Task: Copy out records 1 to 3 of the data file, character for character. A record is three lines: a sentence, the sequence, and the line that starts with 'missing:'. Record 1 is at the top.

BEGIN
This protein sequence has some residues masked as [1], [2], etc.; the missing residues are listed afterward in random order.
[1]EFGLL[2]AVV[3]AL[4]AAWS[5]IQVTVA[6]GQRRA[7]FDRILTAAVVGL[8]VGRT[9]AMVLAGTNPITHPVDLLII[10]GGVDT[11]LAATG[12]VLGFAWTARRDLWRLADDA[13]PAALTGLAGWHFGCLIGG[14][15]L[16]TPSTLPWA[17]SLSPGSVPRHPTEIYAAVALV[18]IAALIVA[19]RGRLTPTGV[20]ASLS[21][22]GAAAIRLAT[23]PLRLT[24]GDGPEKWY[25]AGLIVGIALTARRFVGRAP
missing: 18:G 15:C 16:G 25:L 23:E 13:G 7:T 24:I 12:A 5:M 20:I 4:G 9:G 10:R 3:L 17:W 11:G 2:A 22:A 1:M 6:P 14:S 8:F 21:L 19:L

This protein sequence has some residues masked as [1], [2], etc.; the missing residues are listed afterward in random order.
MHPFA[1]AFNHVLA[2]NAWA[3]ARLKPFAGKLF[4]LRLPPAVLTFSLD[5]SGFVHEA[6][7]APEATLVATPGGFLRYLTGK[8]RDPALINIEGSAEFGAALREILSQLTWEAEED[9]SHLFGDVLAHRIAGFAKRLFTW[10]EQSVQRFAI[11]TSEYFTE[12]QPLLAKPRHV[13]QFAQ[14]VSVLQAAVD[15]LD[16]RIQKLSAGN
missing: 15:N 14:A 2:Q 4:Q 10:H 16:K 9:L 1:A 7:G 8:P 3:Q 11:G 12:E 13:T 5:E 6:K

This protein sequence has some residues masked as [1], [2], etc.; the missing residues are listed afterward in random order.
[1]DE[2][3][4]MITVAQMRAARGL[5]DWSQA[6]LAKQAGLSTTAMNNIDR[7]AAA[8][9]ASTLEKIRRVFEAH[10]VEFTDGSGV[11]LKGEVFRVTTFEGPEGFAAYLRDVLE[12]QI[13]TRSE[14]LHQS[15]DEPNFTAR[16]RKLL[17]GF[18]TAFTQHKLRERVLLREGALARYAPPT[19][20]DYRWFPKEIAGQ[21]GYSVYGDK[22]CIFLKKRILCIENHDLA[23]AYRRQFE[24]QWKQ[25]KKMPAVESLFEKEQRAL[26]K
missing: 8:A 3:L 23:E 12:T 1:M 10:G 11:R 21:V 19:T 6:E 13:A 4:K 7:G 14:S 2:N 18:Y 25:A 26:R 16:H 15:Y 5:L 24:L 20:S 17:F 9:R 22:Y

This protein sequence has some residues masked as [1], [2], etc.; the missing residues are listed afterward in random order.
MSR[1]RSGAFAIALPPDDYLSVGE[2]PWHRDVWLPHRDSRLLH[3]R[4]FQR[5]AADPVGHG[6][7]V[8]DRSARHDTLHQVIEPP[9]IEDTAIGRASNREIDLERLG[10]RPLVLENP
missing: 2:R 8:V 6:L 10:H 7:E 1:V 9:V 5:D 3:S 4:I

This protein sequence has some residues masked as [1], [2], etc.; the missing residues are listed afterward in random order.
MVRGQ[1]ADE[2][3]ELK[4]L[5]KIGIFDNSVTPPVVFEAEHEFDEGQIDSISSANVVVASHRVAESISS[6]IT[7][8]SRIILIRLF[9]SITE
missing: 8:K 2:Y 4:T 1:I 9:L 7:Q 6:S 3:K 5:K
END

This protein sequence has some residues masked as [1], [2], etc.; the missing residues are listed afterward in random order.
[1]EFGLL[2]AVV[3]AL[4]AAWS[5]IQVTVA[6]GQRRA[7]FDRILTAAVVGL[8]VGRT[9]AMVLAGTNPITHPVDLLII[10]GGVDT[11]LAATG[12]VLGFAWTARRDLWRLADDA[13]PAALTGLAGWHFGCLIGG[14][15]L[16]TPSTLPWA[17]SLSPGSVPRHPTEIYAAVALV[18]IAALIVA[19]RGRLTPTGV[20]ASLS[21][22]GAAAIRLAT[23]PLRLT[24]GDGPEKWY[25]AGLIVGIALTARRFVGRAP
missing: 18:G 15:C 16:G 25:L 23:E 13:G 7:T 24:I 12:A 5:M 20:I 4:G 9:G 10:R 3:L 17:W 11:G 2:A 22:A 1:M 6:P 14:S 8:F 21:L 19:L

This protein sequence has some residues masked as [1], [2], etc.; the missing residues are listed afterward in random order.
MHPFA[1]AFNHVLA[2]NAWA[3]ARLKPFAGKLF[4]LRLPPAVLTFSLD[5]SGFVHEA[6][7]APEATLVATPGGFLRYLTGK[8]RDPALINIEGSAEFGAALREILSQLTWEAEED[9]SHLFGDVLAHRIAGFAKRLFTW[10]EQSVQRFAI[11]TSEYFTE[12]QPLLAKPRHV[13]QFAQ[14]VSVLQAAVD[15]LD[16]RIQKLSAGN
missing: 15:N 14:A 2:Q 4:Q 10:H 16:K 9:L 1:A 7:G 8:P 3:Q 11:G 12:E 13:T 5:E 6:K

This protein sequence has some residues masked as [1], [2], etc.; the missing residues are listed afterward in random order.
[1]DE[2][3][4]MITVAQMRAARGL[5]DWSQA[6]LAKQAGLSTTAMNNIDR[7]AAA[8][9]ASTLEKIRRVFEAH[10]VEFTDGSGV[11]LKGEVFRVTTFEGPEGFAAYLRDVLE[12]QI[13]TRSE[14]LHQS[15]DEPNFTAR[16]RKLL[17]GF[18]TAFTQHKLRERVLLREGALARYAPPT[19][20]DYRWFPKEIAGQ[21]GYSVYGDK[22]CIFLKKRILCIENHDLA[23]AYRRQFE[24]QWKQ[25]KKMPAVESLFEKEQRAL[26]K
missing: 8:A 3:L 23:E 12:T 1:M 10:G 11:R 21:V 19:T 6:E 13:A 4:K 7:G 14:S 2:N 18:Y 25:A 26:R 16:H 15:Y 5:L 24:L 20:S 17:F 9:R 22:Y